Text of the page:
We can’t effectively move forward if we don’t work together for a common goal, and we can’t find a common goal if we don’t have the wherewithal to consider controversial facts.
Labelling the immense accumulation of misinformation propagating through our culture as a “crisis” is not dramatic. At one point, we coalesced around only a couple of news outlets and we consumed fewer contradictory narratives. Now, we have thousands of narratives competing for attention, and attention provides a disorienting bearing of credible and valuable information. Yet, I would like to believe that more narratives are better than less. Our concerns should be how to properly navigate through multiple competing narratives.
Therefore, a good start is to assess:
- the incentives behind the voice;
- the credibility assets underlying the voice; and
- the value of the information.
Incentives: The reporting of news, in most outlets, is incentivized by profit. However, profit is not always a good incentive to produce quality news if quality news is not desired by consumers. Currently, it does not seem that there are enough consumers to demand accurate reporting, an obvious requirement for quality news.
A volunteer-based reporting structure can relieve the befuddling aspects of profit-driven news. WikiTribune may be an answer. Wikipedia has become a staple of internet research even in spite of cynical high school teachers who prohibited it from research papers. If WikiTribune is executed properly, it could be the next go-to source for new reporting.
Credibility Assets: A credibility asset is anything that tends to make news more trustworthy. For example, the expertise of the reporter, the newsroom processes to verify accuracy, and the history of the news outlet.
Assessing the credibility of news reporting should not be undervalued. While we’ve had less need in the past to question the credibility of many of our institutional news sources, those institutions are currently under assault and some may not withstand.
The current state of assessing credibility is in disarray because many people willfully accept information they know cannot be verified. Indeed, many seek news that provides comfort and eschews the notion that their information is not credible. Others, unfortunately, may not have the tools to assess credibility and find the process confusing.
The confusion in assessing credibility may lead to an influx in paid information services, or it will require more allotted time to find credible information, which may stoke demand for better information curators. Otherwise, information that was too easily obtained carries with it a heightened possibility that it’s incentives and underlying credibility assets are hollow. Such hollow credibility rightly leads to an inference that the information is propaganda.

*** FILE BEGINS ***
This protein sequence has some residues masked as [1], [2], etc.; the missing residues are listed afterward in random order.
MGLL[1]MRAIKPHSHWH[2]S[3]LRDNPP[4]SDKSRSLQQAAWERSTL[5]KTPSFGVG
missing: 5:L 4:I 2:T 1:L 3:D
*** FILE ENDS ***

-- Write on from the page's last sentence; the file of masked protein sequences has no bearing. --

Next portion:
Some policymakers are seeking more options in “content moderation,” which implicitly assumes the authority to assess credibility. Large content firms require a slew of “moderators” to ensure hasty recognition of malfunctions and compliance issues in offered services. For example, Germany recently passed a law requiring the removal of information not in compliance with German law, such as Holocaust denial, within 24 hours of its posting. Facebook then announced it would increase its global moderator army by3000 new moderators. However, moderating content, especially upon the behest of a governmental objective, comes dangerously close to governmental interference in the marketplace of ideas.
Value: Assessing the value of news is by far the most complicated and difficult aspect of news consumption. It requires judgments made on both sides of the reporting. The reporter must judge which story is important enough to report and what information is most pertinent. The consumer must make the same judgment about what news to consume.
Yet, what complicates this dichotomy is the societal pull of trending news. To successfully propagate news, the reporter must catch people’s attention on a large scale. Any news outlet, in order to remain afloat, must follow particular trends and standards in certain circumstances, and thus, deviations from standards are dangerous because they can create discomfort.
For example, if a news outlet sought to be contrarian, it would probably need to report some easily digestible facts that aren’t engulfed in controversy in order for others to find comfort in a news outlet.
Bottom Line: The credibility assessment outlined above is by no means complete. What is important, though, is for consumers to consider the sources and incentives of their news more so than consuming news in the first place. By not consuming news, a person’s understanding of reality is not altered by potential misinformation. Many people spend more than a third of their day consuming media, and if much of that is news, perceptions of reality are sure to change. It would be a shame if too many people lived their lives in a befuddled reality because they failed to assess the accuracy of the the information they consumed. If we endeavor to change how we collectively consume information, we can begin to make the world a better and less confusing place.